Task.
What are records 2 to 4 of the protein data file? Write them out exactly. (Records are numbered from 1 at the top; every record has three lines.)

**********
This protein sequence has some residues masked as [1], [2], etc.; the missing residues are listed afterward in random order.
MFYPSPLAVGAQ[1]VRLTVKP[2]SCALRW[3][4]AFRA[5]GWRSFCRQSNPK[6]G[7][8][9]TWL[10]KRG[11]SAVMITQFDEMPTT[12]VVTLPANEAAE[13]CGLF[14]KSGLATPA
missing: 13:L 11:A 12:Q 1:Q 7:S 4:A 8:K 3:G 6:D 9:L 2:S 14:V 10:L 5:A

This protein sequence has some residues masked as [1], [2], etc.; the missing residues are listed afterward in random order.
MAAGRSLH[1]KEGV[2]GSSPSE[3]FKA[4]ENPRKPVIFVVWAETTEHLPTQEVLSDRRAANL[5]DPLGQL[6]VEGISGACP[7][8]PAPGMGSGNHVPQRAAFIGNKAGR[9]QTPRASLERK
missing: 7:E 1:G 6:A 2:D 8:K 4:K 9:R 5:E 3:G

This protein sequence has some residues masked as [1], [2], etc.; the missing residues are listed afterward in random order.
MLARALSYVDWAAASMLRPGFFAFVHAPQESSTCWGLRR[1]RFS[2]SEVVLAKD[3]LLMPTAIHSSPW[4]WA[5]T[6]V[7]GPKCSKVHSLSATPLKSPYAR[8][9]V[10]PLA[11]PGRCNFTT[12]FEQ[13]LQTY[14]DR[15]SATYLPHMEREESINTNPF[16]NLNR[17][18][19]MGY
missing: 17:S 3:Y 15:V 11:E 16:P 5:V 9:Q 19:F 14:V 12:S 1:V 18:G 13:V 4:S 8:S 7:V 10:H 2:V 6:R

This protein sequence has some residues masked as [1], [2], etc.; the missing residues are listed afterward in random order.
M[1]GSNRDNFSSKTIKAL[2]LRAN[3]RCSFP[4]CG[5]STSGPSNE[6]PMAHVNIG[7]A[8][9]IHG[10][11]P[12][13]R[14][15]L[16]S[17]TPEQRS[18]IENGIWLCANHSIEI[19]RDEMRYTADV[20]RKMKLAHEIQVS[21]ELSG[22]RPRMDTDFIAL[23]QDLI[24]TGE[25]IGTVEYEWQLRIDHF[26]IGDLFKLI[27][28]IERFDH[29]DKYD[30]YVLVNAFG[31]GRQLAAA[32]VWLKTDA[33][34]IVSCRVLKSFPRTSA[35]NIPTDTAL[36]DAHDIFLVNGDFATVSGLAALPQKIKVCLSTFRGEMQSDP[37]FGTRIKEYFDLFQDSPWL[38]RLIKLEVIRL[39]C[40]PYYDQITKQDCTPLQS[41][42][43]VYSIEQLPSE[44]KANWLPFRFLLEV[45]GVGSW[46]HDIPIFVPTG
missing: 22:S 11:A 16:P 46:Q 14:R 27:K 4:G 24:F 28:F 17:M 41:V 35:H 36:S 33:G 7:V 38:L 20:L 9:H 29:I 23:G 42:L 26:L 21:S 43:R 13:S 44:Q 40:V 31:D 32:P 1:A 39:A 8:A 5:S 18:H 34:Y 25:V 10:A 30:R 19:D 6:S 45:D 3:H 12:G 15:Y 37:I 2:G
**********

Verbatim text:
This protein sequence has some residues masked as [1], [2], etc.; the missing residues are listed afterward in random order.
MAAGRSLH[1]KEGV[2]GSSPSE[3]FKA[4]ENPRKPVIFVVWAETTEHLPTQEVLSDRRAANL[5]DPLGQL[6]VEGISGACP[7][8]PAPGMGSGNHVPQRAAFIGNKAGR[9]QTPRASLERK
missing: 7:E 1:G 6:A 2:D 8:K 4:K 9:R 5:E 3:G

This protein sequence has some residues masked as [1], [2], etc.; the missing residues are listed afterward in random order.
MLARALSYVDWAAASMLRPGFFAFVHAPQESSTCWGLRR[1]RFS[2]SEVVLAKD[3]LLMPTAIHSSPW[4]WA[5]T[6]V[7]GPKCSKVHSLSATPLKSPYAR[8][9]V[10]PLA[11]PGRCNFTT[12]FEQ[13]LQTY[14]DR[15]SATYLPHMEREESINTNPF[16]NLNR[17][18][19]MGY
missing: 17:S 3:Y 15:V 11:E 16:P 5:V 9:Q 19:F 14:V 12:S 1:V 18:G 13:V 4:S 8:S 7:V 10:H 2:V 6:R

This protein sequence has some residues masked as [1], [2], etc.; the missing residues are listed afterward in random order.
M[1]GSNRDNFSSKTIKAL[2]LRAN[3]RCSFP[4]CG[5]STSGPSNE[6]PMAHVNIG[7]A[8][9]IHG[10][11]P[12][13]R[14][15]L[16]S[17]TPEQRS[18]IENGIWLCANHSIEI[19]RDEMRYTADV[20]RKMKLAHEIQVS[21]ELSG[22]RPRMDTDFIAL[23]QDLI[24]TGE[25]IGTVEYEWQLRIDHF[26]IGDLFKLI[27][28]IERFDH[29]DKYD[30]YVLVNAFG[31]GRQLAAA[32]VWLKTDA[33][34]IVSCRVLKSFPRTSA[35]NIPTDTAL[36]DAHDIFLVNGDFATVSGLAALPQKIKVCLSTFRGEMQSDP[37]FGTRIKEYFDLFQDSPWL[38]RLIKLEVIRL[39]C[40]PYYDQITKQDCTPLQS[41][42][43]VYSIEQLPSE[44]KANWLPFRFLLEV[45]GVGSW[46]HDIPIFVPTG
missing: 22:S 11:A 16:P 46:Q 14:R 27:K 4:G 24:F 28:F 17:M 41:V 35:H 36:S 33:G 7:V 38:L 20:L 9:H 29:I 23:G 42:L 26:L 21:S 43:R 13:S 44:Q 40:V 31:D 32:P 1:A 39:A 8:A 5:S 18:H 34:Y 25:V 10:A 30:R 19:D 6:S 45:D 3:H 12:G 15:Y 37:I 2:G